University of Colorado at Boulder

Related Science Articles:

75 science societies urge the education department to base Title IX sexual harassment regulations on evidence and science
The American Educational Research Association (AERA) and the American Association for the Advancement of Science (AAAS) today led 75 scientific societies in submitting comments on the US Department of Education's proposed changes to Title IX regulations.
Science/Science Careers' survey ranks top biotech, biopharma, and pharma employers
The Science and Science Careers' 2018 annual Top Employers Survey polled employees in the biotechnology, biopharmaceutical, pharmaceutical, and related industries to determine the 20 best employers in these industries as well as their driving characteristics.
Science in the palm of your hand: How citizen science transforms passive learners
Citizen science projects can engage even children who previously were not interested in science.
Applied science may yield more translational research publications than basic science
While translational research can happen at any stage of the research process, a recent investigation of behavioral and social science research awards granted by the NIH between 2008 and 2014 revealed that applied science yielded a higher volume of translational research publications than basic science, according to a study published May 9, 2018 in the open-access journal PLOS ONE by Xueying Han from the Science and Technology Policy Institute, USA, and colleagues.
Prominent academics, including Salk's Thomas Albright, call for more science in forensic science
Six scientists who recently served on the National Commission on Forensic Science are calling on the scientific community at large to advocate for increased research and financial support of forensic science as well as the introduction of empirical testing requirements to ensure the validity of outcomes.
World Science Forum 2017 Jordan issues Science for Peace Declaration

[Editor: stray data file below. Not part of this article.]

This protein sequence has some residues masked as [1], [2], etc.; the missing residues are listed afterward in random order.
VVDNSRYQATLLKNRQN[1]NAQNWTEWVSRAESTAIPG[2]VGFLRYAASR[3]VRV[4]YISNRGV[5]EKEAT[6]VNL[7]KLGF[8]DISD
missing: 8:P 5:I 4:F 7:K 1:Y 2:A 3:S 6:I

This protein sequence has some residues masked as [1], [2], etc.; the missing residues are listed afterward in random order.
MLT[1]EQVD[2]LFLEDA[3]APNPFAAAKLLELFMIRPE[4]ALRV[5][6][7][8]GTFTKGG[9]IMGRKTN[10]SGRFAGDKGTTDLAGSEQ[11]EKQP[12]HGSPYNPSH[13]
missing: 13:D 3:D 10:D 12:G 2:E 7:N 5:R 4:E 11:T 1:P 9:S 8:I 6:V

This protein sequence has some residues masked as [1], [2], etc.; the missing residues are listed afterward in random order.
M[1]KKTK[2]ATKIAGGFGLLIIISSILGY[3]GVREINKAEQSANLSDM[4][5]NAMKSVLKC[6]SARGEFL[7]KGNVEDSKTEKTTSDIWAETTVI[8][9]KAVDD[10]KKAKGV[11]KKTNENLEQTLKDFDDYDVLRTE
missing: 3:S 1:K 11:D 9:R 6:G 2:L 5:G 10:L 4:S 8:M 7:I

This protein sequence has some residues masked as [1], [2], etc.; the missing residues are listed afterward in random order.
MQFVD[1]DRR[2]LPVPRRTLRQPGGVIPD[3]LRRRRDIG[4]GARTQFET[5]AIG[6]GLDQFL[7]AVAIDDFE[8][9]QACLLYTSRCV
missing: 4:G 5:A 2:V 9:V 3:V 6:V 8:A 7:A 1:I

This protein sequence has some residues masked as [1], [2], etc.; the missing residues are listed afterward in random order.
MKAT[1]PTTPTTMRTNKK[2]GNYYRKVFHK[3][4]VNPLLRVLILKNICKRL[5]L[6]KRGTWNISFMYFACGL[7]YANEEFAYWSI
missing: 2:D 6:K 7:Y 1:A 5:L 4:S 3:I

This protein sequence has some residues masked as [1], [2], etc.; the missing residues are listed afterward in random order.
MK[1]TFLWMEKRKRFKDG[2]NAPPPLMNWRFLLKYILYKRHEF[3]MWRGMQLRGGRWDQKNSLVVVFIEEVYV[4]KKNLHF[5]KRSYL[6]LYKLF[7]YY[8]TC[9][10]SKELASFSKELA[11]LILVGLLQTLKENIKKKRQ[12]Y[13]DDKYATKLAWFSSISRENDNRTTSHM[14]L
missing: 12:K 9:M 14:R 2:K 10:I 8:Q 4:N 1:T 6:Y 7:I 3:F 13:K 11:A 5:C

On behalf of the coordinating organizations responsible for delivering the World Science Forum Jordan, the concluding Science for Peace Declaration issued at the Dead Sea represents a global call for action to science and society to build a future that promises greater equality, security and opportunity for all, and in which science plays an increasingly prominent role as an enabler of fair and sustainable development.
PETA science group promotes animal-free science at society of toxicology conference
The PETA International Science Consortium Ltd. is presenting two posters on animal-free methods for testing inhalation toxicity at the 56th annual Society of Toxicology (SOT) meeting March 12 to 16, 2017, in Baltimore, Maryland.
Citizen Science in the Digital Age: Rhetoric, Science and Public Engagement
James Wynn's timely investigation highlights scientific studies grounded in publicly gathered data and probes the rhetoric these studies employ.
Science/Science Careers' survey ranks top biotech, pharma, and biopharma employers
The Science and Science Careers' 2016 annual Top Employers Survey polled employees in the biotechnology, biopharmaceutical, pharmaceutical, and related industries to determine the 20 best employers in these industries as well as their driving characteristics.
Three natural science professors win TJ Park Science Fellowship
Professor Jung-Min Kee (Department of Chemistry, UNIST), Professor Kyudong Choi (Department of Mathematical Sciences, UNIST), and Professor Kwanpyo Kim (Department of Physics, UNIST) are the recipients of the Cheong-Am (TJ Park) Science Fellowship of the year 2016.
More Science News and Science Current Events

Trending Science News

Current Coronavirus (COVID-19) News

Top Science Podcasts

We have hand picked the top science podcasts of 2020.
Now Playing: TED Radio Hour

Listen Again: Reinvention
Change is hard, but it's also an opportunity to discover and reimagine what you thought you knew. From our economy, to music, to even ourselves–this hour TED speakers explore the power of reinvention. Guests include OK Go lead singer Damian Kulash Jr., former college gymnastics coach Valorie Kondos Field, Stockton Mayor Michael Tubbs, and entrepreneur Nick Hanauer.
Now Playing: Science for the People

#562 Superbug to Bedside
By now we're all good and scared about antibiotic resistance, one of the many things coming to get us all. But there's good news, sort of. News antibiotics are coming out! How do they get tested? What does that kind of a trial look like and how does it happen? Host Bethany Brookeshire talks with Matt McCarthy, author of "Superbugs: The Race to Stop an Epidemic", about the ins and outs of testing a new antibiotic in the hospital.
Now Playing: Radiolab

Dispatch 6: Strange Times
Covid has disrupted the most basic routines of our days and nights. But in the middle of a conversation about how to fight the virus, we find a place impervious to the stalled plans and frenetic demands of the outside world. It's a very different kind of front line, where urgent work means moving slow, and time is marked out in tiny pre-planned steps. Then, on a walk through the woods, we consider how the tempo of our lives affects our minds and discover how the beats of biology shape our bodies. This episode was produced with help from Molly Webster and Tracie Hunte. Support Radiolab today at Radiolab.org/donate.